In a powerful sermon, Pastor Matt Chandler argued that too many churches are driven by entertainment and fail to encourage their congregation to truly do what God has called Christians to do.
In a sermon preached to The Village Church in Flower Mound Texas last week, Chandler emphasized the importance of encouraging a church body to partake in being a member of the Body of Christ by plugging into discipleship and community.
Chandler began his message by sharing about his early days in ministry, back when his church was a few hundred, not thousands.
“My passion has not changed. I do not want to be a conference speaker. That is not what we’re doing,” he said.
“You and I are so overstimulated, you and I are so overwhelmed with fast-paced, energized entertainment that we have developed a real idealized sense of life with a real low pain tolerance. The Church herself no longer is about discipleship, no longer is about being shaped, no longer is it about being formed. It’s about being entertained in the gathering.”
In 2002, when Chandler joined The Village Church, it had under 200 members. Now, seventeen years later, Chandler pastors over 14,000 people, with five different campuses.
While the church continues to expand, Chandler is purposefully trying to never “ever develop an arena culture.”
What is an arena culture?
As Chandler explained in his sermon, an ‘arena culture’ expects the church to not just deliver in a spiritual way, but to deliver in an entertaining, and amusement based way.
They expect all things to “put together when we arrive,” Chandler added talking about the current state of many church goers.
“This is family,” he emphasized. “This isn’t showing up with a swag bag under our chair and everything done for us. This is us serving one another that shows that our personal preferences are secondary to the manifold wisdom of God being made visible among us.”
Although many churchgoers might be interested in an arena culture mentality, Chandler doesn’t want anything to do with it.
“I’m not interested in it (arena culture),” he proclaimed. “I want to grow together and that doesn’t happen by preaching sermons. That happens when we’re on the ground together.”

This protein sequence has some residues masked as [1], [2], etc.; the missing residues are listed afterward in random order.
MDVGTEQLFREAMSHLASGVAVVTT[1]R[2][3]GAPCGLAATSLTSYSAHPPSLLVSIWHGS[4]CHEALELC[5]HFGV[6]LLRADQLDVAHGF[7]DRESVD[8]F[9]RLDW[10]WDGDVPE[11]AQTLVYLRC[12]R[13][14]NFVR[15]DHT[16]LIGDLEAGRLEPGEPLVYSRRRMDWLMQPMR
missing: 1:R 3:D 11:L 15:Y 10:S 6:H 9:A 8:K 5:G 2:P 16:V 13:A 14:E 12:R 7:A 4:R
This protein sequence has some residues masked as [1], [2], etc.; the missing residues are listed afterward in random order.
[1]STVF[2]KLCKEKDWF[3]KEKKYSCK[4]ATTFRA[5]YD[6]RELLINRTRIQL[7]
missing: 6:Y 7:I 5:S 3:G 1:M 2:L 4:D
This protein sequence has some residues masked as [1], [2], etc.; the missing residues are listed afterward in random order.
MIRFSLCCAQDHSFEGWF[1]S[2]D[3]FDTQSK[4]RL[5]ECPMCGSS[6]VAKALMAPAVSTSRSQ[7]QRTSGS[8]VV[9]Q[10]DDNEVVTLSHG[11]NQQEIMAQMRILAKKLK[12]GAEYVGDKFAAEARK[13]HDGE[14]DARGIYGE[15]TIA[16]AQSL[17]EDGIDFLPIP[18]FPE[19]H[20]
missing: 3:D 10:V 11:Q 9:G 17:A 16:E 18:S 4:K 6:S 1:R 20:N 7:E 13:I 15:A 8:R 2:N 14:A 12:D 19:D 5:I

“I want to reorient your mind around what it means to belong to a church,” he added.
Pointing outward to his own congregation, Chandler added: “It’s not this. This is breathing in, being nourished, so that we can get back out and do the work of ministry.”
What the role of the biblical church is
The purpose of the ministers, Chandler argued, is not to do the work of all ministry, but instead, to teach congregants to also jump into ministry.
Quoting Ephesians 3:7-10, Chandler reminded his congregation that “You have been uniquely wired by God and gifted by the Holy Spirit.”
I became a servant of this gospel by the gift of God’s grace given me through the working of his power. 8 Although I am less than the least of all the Lord’s people, this grace was given me: to preach to the Gentiles the boundless riches of Christ, 9 and to make plain to everyone the administration of this mystery, which for ages past was kept hidden in God, who created all things.10 His intent was that now, through the church, the manifold wisdom of Godshould be made known to the rulers and authorities in the heavenly realms,
“My job, and the job of vocational ministers is not to do the work of ministry, but rather help you see, spot, be trained in your giftedness and then unleash that giftedness on the world around us so that you have been called to ministry,” Chandler said.
Chandler pointed out that the church has it backwards.
“We’ve got it all backward. Y’all think we have been called to ministry and that’s why the manifold wisdom of God isn’t seen globally, because it’s not that The Village Church has 50 ministers, it’s that The Village Church has 6,000 ministers. That’s how the manifold wisdom of God is seen.”
Ministry begins in the home and in the workplace, according to Chandler. Being an image bearer isn’t just supposed to happen in church, but in every aspect of your life, he further pointed out.
“It’s not that you’ve got a job and you’ve got a ministry,” he said.
“No, your ministry is your job. You can’t separate those out … God’s call on your life is to faithfully work where you are, doing the work of reconciliation and being an ambassador of Christ … the eternal weight behind everything you’re doing is crazy significant.”
Chandler, citing Acts 20:13-37, pointed out that Paul warned the Ephesians about what would happen when he left.
“After I leave, savage wolves will come in among you and will not spare the flock.”
“How do you fight that? You walk with one another in community, you encourage one another in your giftedness, and you embrace that you’ve been called a minister of reconciliation and an ambassador of Christ for the building up of the body,” he said.
Chandler ended his sermon in a solemn way, telling congregants not to just go to church because its free and occasionally entertaining.
“If you just like what we do, all of it’s online for free,” he stated. “Listen to it on Tuesday and go where there are fireworks. Because I don’t want to turn away people who don’t know Jesus so that you can come and listen to the music you like, or because you think occasionally I’m funny.”
“I don’t want to not have seats for those who say, ‘I want to grow in my gift, I want to know what it’s like to live for Jesus 24/7.’ There is more in you than you think there is. That’s one of my favorite things as a pastor, is watching that come alive.”